Sunday, 10 August 2008

Love in Cleethorpes

I was involved in issuing four marriage licences last week. It used to be only one or two a year. The other clergyman authorised to do this locally also reports the same new pattern of requests.

Most Church of England weddings don’t involve a licence at all. We retain the quaint sense that we all live in small communities and many people can’t read, so we go on giving notice by ‘publishing banns of marriage’ (reading out at worship on three Sundays the names of those to be married); it does have the nice side effect that we can invite those being married to worship with us in the church in which they are to be married. But applying for a licence is one of the possible alternatives. It is used especially where the banns process has been messed up, the couple want privacy, or the marriage involves a foreign national.

All four licences last week (and a good number over the last year) fall into this last category. The most common situation is the couple met soon after coming to work in the country a couple of years ago, live together in rented property in the terraces near the Football Ground on the edge of Cleethorpes, and work in catering somewhere in the resort, he being Egyptian or else eastern European and she being Lithuanian or else from a neighbouring country.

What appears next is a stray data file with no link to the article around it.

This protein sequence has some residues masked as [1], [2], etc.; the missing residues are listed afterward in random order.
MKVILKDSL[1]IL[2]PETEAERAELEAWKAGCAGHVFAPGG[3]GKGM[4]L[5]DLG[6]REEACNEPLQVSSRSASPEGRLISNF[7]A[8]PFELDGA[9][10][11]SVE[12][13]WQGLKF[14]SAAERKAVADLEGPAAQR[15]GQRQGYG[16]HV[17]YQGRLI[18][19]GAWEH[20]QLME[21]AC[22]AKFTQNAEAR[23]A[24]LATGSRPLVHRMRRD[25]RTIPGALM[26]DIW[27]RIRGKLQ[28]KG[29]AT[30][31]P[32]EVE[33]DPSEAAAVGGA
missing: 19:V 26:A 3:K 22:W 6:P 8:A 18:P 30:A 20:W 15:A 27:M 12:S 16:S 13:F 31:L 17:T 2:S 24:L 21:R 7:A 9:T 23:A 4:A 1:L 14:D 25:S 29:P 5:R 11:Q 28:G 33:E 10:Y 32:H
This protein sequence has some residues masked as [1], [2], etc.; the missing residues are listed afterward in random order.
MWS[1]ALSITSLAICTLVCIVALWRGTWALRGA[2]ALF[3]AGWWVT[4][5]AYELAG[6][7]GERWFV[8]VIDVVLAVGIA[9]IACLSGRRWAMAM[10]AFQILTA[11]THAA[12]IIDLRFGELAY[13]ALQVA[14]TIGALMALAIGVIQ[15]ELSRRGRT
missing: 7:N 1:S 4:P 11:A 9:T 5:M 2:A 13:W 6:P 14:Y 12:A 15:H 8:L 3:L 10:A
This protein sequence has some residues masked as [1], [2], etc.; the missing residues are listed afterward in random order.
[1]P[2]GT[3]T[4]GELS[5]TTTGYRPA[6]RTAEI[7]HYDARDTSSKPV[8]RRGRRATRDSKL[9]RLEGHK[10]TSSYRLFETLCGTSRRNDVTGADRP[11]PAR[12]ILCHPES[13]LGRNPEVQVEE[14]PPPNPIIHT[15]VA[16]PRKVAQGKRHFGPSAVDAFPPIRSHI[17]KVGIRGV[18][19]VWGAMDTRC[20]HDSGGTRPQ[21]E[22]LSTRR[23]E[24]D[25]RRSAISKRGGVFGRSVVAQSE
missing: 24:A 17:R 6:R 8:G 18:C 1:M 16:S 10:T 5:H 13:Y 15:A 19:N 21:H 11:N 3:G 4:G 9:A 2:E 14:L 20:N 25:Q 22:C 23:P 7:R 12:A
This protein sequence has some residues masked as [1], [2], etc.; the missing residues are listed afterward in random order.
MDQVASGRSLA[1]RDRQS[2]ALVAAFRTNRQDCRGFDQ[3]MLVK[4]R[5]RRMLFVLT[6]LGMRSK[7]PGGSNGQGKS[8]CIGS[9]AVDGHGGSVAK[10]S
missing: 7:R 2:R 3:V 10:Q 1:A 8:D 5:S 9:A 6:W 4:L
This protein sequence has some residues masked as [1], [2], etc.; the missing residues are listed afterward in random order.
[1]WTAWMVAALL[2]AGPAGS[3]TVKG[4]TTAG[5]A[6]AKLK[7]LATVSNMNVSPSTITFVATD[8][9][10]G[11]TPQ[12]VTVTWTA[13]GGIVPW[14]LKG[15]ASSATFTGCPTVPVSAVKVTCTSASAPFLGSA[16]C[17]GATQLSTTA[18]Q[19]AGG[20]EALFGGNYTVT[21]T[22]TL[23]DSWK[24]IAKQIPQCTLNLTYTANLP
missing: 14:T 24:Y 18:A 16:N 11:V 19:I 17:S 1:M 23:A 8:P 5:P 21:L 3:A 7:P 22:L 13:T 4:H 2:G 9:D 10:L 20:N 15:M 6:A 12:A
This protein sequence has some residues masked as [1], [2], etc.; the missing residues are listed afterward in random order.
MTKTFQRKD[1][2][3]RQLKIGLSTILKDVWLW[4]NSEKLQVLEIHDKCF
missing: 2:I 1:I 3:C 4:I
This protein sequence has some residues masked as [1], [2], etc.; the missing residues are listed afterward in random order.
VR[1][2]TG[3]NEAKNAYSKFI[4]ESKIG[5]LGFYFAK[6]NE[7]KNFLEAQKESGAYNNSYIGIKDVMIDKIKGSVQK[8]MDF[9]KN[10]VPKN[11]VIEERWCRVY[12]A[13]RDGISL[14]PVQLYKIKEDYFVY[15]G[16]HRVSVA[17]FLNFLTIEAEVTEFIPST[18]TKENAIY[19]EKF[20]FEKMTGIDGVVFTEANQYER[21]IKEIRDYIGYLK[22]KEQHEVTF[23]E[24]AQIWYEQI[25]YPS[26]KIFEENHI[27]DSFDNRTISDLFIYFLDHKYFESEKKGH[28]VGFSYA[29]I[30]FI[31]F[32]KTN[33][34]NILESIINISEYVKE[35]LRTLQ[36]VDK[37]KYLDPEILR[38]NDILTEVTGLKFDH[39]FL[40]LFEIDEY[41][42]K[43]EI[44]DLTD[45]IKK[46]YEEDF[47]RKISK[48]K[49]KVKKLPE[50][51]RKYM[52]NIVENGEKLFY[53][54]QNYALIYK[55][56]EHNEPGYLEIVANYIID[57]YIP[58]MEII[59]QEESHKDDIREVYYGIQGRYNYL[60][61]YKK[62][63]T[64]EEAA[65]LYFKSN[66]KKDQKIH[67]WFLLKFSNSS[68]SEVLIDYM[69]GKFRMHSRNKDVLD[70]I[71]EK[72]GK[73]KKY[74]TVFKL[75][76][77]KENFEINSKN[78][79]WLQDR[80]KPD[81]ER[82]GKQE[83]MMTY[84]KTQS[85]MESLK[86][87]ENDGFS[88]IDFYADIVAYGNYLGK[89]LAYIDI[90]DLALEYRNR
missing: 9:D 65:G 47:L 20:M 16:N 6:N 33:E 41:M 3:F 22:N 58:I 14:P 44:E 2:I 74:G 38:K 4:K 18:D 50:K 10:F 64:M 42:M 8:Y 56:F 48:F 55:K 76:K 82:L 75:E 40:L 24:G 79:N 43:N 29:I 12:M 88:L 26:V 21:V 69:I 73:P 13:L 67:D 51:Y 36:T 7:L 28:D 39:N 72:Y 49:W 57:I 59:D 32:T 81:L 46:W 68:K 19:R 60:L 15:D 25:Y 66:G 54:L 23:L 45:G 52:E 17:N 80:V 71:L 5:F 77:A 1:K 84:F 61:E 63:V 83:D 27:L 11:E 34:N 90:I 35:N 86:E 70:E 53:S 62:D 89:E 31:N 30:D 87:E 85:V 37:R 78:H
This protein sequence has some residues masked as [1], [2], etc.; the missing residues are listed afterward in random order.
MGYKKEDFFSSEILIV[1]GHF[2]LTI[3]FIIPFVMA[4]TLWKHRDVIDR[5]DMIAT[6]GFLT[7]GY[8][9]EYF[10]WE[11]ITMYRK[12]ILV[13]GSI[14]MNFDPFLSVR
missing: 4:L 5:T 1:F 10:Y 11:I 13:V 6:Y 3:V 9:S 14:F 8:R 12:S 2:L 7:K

Those of us involved in these weddings one way or another have tried to understand the phenomenon. One wondered why so many Egyptian men are marrying eastern European women; my assumption is that few Egyptian women are working here and that couples from neighbouring countries and cultures are more likely to return home to be married. Another wondered whether we are being naive and in some cases visa manipulation might be a factor, but there doesn’t seem to be any advantage of this sort when marrying another foreign national, and we have no grounds to probe if the couples are legally entitled to be married.

I wondered myself how it is that some Moslems are willing to make vows in a Christian form; where one party is not Christian I do make clear to them that it is what the marriage would involve and they usually express surprise that I think it worth mentioning. Perhaps there is a phenomenon of cultural Islam as much as of cultural Christianity. In two cases in recent months the couple have already been through a form of Muslim marriage to meet the religious needs of one partner and now want a Christian form to meet the religious needs of the other quite as much as to establish a legal marriage.

The orchids are also on the Cleethorpes coast.

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